“Each case is reviewed and actions of investigating agencies logged,” Ward explained. “In addition, the project allows any member of the Hope House team to request a review of the case (Previously, Hope House waited for cases to be brought over by CPS or law enforcement, and did not have access to intakes).”
Ward said the project also allows Hope House to make referrals to social services and counseling services regardless if they receive a forensic interview. However, therapy and services must still be approved by law enforcement or CPS.
“For this reason, we have split the Hope House program into two programs: Hope House Forensic Services and Hope House Support Services,” said Ward. “During the initial stages of development for the Hope House Support Services program, we will work with CACTX to implement a screening and assessment program so services are tailored to what each child and family needs. We will also add an on-site specialized therapy program accredited through CACTX, and will be relying heavily on the seven contracted therapists and partner agencies.”
Ward said when the CAC initially rolled out the HH Forensic Services program in 2015, they had one to two San Angelo Police detectives who worked criminal cases assigned to the area, but they also worked homicides and other crimes.
“Our detectives were swamped, and we began requesting additional resources to ensure children did not slip through the cracks,” Ward stated. “After a year of reviewing data and gaps, the Hope House team began meeting to streamline investigations to increase efficiency and quality. Chief Carter has agreed to assign three child crimes detectives to our cases.”
Ward added that upon completion of CAC’s new building project, these detectives will be housed in the Hope House wing to ensure each child receives the best representation possible (see the new building below).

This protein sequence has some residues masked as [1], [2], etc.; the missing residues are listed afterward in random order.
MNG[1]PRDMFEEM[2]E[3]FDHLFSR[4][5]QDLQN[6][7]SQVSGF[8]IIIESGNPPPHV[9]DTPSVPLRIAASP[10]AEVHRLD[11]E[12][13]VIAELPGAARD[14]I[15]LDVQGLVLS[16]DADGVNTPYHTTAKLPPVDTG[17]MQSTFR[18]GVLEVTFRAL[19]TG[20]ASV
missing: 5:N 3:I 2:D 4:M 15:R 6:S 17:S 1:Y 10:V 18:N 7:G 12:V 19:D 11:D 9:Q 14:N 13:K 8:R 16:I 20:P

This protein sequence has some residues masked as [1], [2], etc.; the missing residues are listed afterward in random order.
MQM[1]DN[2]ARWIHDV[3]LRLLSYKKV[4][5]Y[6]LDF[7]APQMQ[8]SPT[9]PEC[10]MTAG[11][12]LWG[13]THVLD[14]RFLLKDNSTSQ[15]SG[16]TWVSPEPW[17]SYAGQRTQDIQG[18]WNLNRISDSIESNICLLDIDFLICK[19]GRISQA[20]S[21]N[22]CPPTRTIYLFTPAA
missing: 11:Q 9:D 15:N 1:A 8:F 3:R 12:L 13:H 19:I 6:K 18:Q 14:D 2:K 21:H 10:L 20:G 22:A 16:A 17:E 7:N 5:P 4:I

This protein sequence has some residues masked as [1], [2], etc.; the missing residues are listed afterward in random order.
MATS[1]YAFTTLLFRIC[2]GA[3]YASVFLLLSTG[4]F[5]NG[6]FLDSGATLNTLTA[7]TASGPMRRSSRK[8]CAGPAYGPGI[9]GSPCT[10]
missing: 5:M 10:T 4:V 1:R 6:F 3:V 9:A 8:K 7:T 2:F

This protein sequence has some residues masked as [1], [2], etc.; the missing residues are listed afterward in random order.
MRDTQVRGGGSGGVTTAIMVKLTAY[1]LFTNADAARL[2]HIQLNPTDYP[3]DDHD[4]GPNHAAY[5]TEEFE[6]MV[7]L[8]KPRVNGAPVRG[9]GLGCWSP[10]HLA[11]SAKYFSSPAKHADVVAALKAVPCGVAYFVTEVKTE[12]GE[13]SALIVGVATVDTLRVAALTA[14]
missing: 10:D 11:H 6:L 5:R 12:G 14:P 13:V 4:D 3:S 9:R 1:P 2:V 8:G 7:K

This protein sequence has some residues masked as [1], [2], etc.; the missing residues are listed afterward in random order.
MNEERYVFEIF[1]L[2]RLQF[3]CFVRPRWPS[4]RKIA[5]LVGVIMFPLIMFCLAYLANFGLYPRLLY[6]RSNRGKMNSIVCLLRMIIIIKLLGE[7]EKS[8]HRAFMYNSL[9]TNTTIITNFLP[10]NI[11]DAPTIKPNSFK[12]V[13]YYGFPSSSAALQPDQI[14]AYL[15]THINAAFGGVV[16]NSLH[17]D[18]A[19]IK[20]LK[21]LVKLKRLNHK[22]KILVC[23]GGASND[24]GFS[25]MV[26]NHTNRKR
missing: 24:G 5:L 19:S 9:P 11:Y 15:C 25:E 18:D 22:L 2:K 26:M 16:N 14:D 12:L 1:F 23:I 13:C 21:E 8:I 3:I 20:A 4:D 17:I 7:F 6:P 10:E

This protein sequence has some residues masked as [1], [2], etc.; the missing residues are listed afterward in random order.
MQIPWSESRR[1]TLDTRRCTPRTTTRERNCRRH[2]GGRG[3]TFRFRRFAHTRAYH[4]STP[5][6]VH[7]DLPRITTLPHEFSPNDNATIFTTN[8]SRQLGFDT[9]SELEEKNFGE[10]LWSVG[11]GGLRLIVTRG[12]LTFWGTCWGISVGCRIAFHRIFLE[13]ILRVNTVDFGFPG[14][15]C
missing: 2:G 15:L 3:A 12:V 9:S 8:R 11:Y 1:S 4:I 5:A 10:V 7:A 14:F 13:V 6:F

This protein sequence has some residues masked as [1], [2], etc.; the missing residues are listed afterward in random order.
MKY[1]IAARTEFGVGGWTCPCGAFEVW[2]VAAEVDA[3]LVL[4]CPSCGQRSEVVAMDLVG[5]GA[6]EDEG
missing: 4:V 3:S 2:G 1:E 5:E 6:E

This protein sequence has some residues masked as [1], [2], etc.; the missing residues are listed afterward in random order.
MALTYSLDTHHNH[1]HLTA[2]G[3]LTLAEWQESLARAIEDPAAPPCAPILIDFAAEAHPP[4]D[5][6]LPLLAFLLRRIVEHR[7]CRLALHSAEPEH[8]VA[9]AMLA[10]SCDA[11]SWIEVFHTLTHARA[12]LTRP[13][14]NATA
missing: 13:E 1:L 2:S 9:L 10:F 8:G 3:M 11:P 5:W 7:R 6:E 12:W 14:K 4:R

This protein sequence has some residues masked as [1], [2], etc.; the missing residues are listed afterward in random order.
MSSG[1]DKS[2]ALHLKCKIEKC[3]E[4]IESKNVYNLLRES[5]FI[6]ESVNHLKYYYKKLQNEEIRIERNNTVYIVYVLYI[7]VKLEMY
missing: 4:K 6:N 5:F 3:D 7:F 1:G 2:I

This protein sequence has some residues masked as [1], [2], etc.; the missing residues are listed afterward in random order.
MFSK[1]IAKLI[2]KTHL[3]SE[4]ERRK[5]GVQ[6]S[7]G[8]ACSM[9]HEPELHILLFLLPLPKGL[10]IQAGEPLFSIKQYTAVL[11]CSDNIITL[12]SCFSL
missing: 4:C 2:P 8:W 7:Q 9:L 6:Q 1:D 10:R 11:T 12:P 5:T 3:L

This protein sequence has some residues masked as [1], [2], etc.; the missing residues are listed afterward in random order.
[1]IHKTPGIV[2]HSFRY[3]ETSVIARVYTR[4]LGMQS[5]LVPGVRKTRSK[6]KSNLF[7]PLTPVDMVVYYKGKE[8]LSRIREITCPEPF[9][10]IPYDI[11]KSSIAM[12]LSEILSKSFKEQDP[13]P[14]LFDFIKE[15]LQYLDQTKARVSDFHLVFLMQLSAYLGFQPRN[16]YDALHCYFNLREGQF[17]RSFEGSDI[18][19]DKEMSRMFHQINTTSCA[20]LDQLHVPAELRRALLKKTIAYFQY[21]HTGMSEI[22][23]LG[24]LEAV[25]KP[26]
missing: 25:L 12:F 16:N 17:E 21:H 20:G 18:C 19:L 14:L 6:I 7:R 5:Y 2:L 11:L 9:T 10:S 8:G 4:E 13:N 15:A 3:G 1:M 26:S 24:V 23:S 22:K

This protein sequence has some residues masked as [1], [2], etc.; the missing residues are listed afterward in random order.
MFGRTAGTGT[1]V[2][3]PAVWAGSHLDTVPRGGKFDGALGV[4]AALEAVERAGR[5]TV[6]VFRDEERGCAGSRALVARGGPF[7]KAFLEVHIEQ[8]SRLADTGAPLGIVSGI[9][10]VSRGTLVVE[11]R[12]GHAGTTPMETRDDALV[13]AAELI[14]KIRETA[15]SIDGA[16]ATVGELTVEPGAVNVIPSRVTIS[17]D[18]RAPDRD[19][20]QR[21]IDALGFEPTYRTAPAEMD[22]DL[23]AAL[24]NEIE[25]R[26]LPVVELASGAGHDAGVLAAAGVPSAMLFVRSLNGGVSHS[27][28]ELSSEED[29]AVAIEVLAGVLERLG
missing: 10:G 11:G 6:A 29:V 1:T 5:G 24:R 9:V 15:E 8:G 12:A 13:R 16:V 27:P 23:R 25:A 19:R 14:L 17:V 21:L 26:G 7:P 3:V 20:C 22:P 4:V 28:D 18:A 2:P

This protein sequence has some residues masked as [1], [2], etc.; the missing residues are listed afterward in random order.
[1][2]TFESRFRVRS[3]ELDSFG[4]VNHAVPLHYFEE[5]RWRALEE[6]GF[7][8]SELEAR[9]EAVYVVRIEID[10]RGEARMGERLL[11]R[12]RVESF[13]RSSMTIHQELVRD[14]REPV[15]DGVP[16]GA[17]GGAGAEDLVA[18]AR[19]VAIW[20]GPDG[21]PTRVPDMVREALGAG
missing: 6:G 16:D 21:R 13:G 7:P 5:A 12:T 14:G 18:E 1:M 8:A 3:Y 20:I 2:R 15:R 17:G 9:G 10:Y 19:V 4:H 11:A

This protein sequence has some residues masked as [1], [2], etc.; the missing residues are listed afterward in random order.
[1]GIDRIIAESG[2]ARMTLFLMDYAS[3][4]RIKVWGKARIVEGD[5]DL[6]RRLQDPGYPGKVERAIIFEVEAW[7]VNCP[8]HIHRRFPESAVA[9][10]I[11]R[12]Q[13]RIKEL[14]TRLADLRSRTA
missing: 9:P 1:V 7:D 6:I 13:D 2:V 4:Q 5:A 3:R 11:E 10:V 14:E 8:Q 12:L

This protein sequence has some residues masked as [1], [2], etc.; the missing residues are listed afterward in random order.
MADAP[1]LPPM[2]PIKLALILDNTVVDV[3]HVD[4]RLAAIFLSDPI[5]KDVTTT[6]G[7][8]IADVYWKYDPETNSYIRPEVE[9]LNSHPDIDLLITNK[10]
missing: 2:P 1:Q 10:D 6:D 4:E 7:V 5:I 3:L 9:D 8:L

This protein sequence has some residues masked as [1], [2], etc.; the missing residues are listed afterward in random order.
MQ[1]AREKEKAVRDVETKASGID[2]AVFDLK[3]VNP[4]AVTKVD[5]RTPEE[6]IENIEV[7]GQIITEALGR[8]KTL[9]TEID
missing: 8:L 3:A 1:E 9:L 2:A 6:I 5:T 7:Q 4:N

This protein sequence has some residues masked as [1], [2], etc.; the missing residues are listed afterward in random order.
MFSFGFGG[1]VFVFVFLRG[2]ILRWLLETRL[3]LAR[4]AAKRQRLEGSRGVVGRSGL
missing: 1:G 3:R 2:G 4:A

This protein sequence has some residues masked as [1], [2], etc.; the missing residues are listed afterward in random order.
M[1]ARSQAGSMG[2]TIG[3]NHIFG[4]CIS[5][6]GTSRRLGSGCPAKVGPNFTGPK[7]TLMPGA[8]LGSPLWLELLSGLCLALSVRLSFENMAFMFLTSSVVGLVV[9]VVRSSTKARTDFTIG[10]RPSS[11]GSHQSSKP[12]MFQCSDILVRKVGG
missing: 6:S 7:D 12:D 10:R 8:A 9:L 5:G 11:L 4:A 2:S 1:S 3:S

“Over the last year, we have worked with our 51st and 119th district attorneys’ offices, SAPD detectives, Sheriff’s Office, CPS, West Texas Counseling Associates, Shannon Medical Center SANE, Homeland Security, and DPS-Human Trafficking to develop local protocols in-line with state law and relevant to the needs of our community,” Ward said. “As the group collectively identified gaps, we reached out to the Tom Green County Child Protection Court, One Voice Texas, multiple community stakeholders, parents, and businesses to assist in pinpointing trends in child cases and identifying solutions at the local and state levels. Currently, we serve Reagan and Tom Green Counties through MEP, with plans for future expansion to include in the MEP project the 13 counties Hope House serves.”
An Increased Effectiveness and Efficiency from the MEP
Ward said those involved in the MEP review approximately 120-140 intakes a month with a spike to 190 in one month, and not all are criminal cases.
“The biggest change I’ve seen is the streamlined system that understands where the gaps are and the role each of us play to protect children and support families,” she said. “I anticipate this new system to have a ripple effect as communication and investigations become more streamlined among partners, resources increase, and with new processes in place, more cases will likely go to trial.”
Ward added that as more partners and community agencies understand why abuse occurs (i.e. substance abuse, commercial sexual exploitation of minors via social media, teacher-student relationship, lack of parental support, etc.), the community will be able to better design services, policies and systems that prevent child abuse in ways that target the “unique needs of our community.”
“The CAC has experienced rapid growth to keep up with the changes,” Ward said. “We are in the process of acquiring property on College Hills with plans to renovate and expand the building. The building design will function and flow in a way that each program functions separately, but fosters a seamless continuum of services tailored to case needs and no child or family falls through the cracks. Our agency serves as an umbrella to CASA, Hope House (CAC model), Family Enrichment Services, and Child Fatality Review Team. The agency also coordinates with the local CRCG and Concho Valley Family Alliance, which engages over 100 community members and service providers regularly.”
Currently, the building is expected to have 37 offices, Ward added. Seven of those offices will belong to co-located partner agencies including law enforcement, medical personnel, therapists and other partners.
Need for Volunteers
With all the changes taking placing, Ward said there is a need for more volunteers.
“We need more CASA volunteers to ensure a child’s best interest is expressed to the court,” Ward said. “With so many changes occurring in the system and reforms, or initiatives rolling out at different times, in different ways throughout foster care, volunteers are needed more than ever to anchor the system and ensure every child’s best interest remains the priority.”
For our previous story on the CAC, click here.